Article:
Allegiant Air under fire after '60 Minutes' report

Airline more likely to experience midair breakdown, report says

LAS VEGAS - The low-cost carrier Allegiant Air is under fire following a "60 Minutes" investigation that is raising significant safety concerns.

Investigators with the news program found that between Jan. 1, 2016, and October 2017, the Las Vegas airline experienced more than 100 serious mechanical incidents, including aborted takeoffs, rapid descents, flight control malfunctions and midair engine failures.

More than a year's worth of Federal Aviation Administration reports for Allegiant and seven other airlines show that the carrier was on average nearly three and a half times more likely to have a midair breakdown than Delta, United, American, Spirit or JetBlue.

Allegiant Air said it provided the following statement to "60 Minutes."

"It is unfortunate and disappointing that CBS 60 Minutes has chosen to air a false narrative about Allegiant and the FAA. Not only do we expect our team members to adhere to all company procedures and policies -- including safety procedures -- but many positions are subject to statutory and regulatory obligations. The violation of those obligations would trigger not only punitive action from Allegiant, but could also result in enforcement action from regulatory agencies, loss of a certification, and even criminal charges. To suggest that Allegiant would engage in the practice of asking team members to violate company and regulatory obligations is offensive and defamatory.

"CBS produced a one-sided narrative by cherry-picking interviews and ignoring publicly available facts. For example, the show’s star interviewee, John Goglia, is not an un-biased commentator; he is a paid expert working for a former Allegiant pilot who has sued Allegiant. That pilot, Jason Kinzer, claims that he was wrongfully terminated after an evacuation. In fact, Kinzer was terminated because he unnecessarily evacuated a plane “at great risk to the crew and passengers” even though there “was no smoke, fire, or an aircraft malfunction,” and, during a post-flight investigation, he refused to “acknowledge his mistakes” or “demonstrate[] that he was capable of learning and growing from the event going forward.” (See Defendants’ Revised Motion for Summary Judgment, Eighth Judicial District Court, Clark County, NV, Case No. A-15-727524-C.) Surprisingly, the 60 Minutes presentation of Mr. Kinzer’s case omits this publicly-available side of the story. The FAA exercises rigorous oversight of Allegiant, as they do all airlines operating in the United States. Allegiant complies with all FAA requirements and participates in numerous voluntary safety programs to ensure we operate to the highest standards. Additionally, we expect our team members to follow all company policies and practice strict adherence to FAA regulations and guidelines. Several anonymous, non-disciplinary reporting systems are available through Allegiant as well as through the FAA for team members to report safety concerns. Notably, none of the concerns allegedly expressed by Allegiant team members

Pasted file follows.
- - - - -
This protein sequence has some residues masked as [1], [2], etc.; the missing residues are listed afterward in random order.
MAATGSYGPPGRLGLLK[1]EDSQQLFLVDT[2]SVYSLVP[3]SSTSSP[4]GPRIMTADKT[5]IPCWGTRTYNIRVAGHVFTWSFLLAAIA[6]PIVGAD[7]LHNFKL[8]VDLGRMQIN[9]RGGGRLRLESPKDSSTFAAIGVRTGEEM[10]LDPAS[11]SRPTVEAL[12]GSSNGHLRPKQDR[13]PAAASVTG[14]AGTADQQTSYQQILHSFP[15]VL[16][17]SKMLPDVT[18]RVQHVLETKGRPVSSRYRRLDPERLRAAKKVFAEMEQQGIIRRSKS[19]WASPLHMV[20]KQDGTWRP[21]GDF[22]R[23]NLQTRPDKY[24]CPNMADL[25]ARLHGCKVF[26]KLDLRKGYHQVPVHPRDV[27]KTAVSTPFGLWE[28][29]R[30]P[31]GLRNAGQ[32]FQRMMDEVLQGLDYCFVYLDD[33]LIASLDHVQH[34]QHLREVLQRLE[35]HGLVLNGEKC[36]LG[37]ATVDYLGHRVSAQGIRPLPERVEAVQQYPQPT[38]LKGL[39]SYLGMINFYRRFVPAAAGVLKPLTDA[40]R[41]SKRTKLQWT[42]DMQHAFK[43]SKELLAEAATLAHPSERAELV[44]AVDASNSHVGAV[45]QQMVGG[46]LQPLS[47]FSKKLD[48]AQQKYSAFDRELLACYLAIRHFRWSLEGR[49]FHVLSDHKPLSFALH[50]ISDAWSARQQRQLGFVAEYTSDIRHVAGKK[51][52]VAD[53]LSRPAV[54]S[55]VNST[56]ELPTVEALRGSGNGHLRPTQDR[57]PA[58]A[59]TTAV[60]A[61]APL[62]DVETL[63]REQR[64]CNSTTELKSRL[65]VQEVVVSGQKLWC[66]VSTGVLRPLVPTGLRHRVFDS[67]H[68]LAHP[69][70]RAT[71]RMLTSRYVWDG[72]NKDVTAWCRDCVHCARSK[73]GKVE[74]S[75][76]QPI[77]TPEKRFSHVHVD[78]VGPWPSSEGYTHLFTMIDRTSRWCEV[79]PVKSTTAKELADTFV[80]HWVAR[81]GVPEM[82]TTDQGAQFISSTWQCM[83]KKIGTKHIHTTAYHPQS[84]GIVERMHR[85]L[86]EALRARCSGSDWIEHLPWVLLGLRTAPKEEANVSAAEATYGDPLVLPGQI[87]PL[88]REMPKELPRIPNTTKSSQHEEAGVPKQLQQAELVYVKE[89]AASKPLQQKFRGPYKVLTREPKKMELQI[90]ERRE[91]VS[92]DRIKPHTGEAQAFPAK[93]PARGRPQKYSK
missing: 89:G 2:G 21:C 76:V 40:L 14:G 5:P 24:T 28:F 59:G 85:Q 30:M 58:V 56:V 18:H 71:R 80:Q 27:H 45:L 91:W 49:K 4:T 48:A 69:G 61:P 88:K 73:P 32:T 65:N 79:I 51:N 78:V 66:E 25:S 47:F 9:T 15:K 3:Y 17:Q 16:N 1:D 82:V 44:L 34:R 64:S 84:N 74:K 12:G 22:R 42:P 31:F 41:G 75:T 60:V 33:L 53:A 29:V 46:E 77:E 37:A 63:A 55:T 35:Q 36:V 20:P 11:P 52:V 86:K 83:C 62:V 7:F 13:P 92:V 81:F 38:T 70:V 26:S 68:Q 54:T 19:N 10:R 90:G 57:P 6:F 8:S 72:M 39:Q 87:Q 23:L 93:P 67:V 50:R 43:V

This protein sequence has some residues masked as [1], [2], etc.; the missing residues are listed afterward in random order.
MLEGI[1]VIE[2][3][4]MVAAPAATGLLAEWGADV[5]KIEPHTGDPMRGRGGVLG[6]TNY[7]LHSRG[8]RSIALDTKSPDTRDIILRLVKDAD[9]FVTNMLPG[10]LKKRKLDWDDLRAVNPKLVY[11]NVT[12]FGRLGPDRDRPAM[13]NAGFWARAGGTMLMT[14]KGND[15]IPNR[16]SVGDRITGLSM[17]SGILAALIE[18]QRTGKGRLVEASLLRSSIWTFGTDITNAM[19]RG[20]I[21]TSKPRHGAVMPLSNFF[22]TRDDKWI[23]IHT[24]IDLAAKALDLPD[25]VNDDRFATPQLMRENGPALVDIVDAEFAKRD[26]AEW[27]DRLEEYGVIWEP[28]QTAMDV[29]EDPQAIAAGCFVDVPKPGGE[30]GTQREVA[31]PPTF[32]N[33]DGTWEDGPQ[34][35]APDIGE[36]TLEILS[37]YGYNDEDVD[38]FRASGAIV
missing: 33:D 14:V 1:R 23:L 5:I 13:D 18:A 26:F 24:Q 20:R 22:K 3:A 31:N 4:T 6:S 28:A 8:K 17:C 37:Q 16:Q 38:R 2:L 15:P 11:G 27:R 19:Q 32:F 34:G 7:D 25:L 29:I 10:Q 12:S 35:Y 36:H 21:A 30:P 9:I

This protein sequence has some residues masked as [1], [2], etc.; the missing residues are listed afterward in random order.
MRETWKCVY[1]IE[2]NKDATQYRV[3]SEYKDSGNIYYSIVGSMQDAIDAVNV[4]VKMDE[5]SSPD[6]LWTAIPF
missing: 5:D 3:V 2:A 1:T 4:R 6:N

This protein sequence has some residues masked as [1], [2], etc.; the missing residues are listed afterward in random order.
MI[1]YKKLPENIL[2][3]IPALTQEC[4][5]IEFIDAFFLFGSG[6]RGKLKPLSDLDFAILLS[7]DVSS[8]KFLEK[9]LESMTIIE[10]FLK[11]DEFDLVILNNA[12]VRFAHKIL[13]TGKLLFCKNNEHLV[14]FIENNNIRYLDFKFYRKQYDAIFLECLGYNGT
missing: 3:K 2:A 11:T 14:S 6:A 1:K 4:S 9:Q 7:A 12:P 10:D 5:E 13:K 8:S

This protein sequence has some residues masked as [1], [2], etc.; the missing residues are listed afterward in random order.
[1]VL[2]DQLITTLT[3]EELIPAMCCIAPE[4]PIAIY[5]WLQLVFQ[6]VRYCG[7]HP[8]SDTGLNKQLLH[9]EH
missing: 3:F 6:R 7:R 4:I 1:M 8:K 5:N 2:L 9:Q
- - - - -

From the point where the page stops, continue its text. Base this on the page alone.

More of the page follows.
during the 60 Minutes episode were found to have been reported through any of these
appropriate channels.

"Allegiant’s team members safely operate thousands of flights each week, which will transport more than 14 million passengers this year. We have safely carried nearly 90 million passengers since beginning operations in 2001. Our workforce is made up of more than 4,000 dedicated and hard-working people who wake up every day thinking about how to move our customers safely from one place to another.

"Captain Eric Gust is Allegiant’s vice president of operations, responsible for the airline’s flight
operations, safety and security teams. In this role he oversees all system pilots and pilot training operations, regulatory compliance and flight standards, and the safety and security of all operations, team members and passengers."

Shares of parent company Allegiant Travel Co. plunged 13 percent before the opening bell.

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